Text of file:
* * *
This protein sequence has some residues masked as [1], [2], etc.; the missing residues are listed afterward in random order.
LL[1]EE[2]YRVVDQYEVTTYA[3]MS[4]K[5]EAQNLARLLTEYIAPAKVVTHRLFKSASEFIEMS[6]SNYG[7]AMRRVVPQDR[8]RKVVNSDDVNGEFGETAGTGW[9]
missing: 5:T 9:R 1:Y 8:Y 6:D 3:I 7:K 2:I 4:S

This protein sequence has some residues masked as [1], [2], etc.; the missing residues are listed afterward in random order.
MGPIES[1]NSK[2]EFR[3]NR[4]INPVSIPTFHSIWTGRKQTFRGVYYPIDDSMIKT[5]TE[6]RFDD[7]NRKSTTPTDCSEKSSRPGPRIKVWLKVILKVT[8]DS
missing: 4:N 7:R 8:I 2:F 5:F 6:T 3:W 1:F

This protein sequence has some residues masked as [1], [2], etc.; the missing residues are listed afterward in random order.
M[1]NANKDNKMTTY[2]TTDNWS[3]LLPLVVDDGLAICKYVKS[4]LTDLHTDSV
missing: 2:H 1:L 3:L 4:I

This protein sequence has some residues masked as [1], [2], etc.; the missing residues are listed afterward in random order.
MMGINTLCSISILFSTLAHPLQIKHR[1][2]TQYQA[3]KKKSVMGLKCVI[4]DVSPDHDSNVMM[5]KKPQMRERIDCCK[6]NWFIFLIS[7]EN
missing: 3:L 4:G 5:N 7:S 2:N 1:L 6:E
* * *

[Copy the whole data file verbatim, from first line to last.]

This protein sequence has some residues masked as [1], [2], etc.; the missing residues are listed afterward in random order.
LL[1]EE[2]YRVVDQYEVTTYA[3]MS[4]K[5]EAQNLARLLTEYIAPAKVVTHRLFKSASEFIEMS[6]SNYG[7]AMRRVVPQDR[8]RKVVNSDDVNGEFGETAGTGW[9]
missing: 5:T 9:R 1:Y 8:Y 6:D 3:I 7:K 2:I 4:S

This protein sequence has some residues masked as [1], [2], etc.; the missing residues are listed afterward in random order.
MGPIES[1]NSK[2]EFR[3]NR[4]INPVSIPTFHSIWTGRKQTFRGVYYPIDDSMIKT[5]TE[6]RFDD[7]NRKSTTPTDCSEKSSRPGPRIKVWLKVILKVT[8]DS
missing: 4:N 7:R 8:I 2:F 5:F 6:T 3:W 1:F

This protein sequence has some residues masked as [1], [2], etc.; the missing residues are listed afterward in random order.
M[1]NANKDNKMTTY[2]TTDNWS[3]LLPLVVDDGLAICKYVKS[4]LTDLHTDSV
missing: 2:H 1:L 3:L 4:I

This protein sequence has some residues masked as [1], [2], etc.; the missing residues are listed afterward in random order.
MMGINTLCSISILFSTLAHPLQIKHR[1][2]TQYQA[3]KKKSVMGLKCVI[4]DVSPDHDSNVMM[5]KKPQMRERIDCCK[6]NWFIFLIS[7]EN
missing: 3:L 4:G 5:N 7:S 2:N 1:L 6:E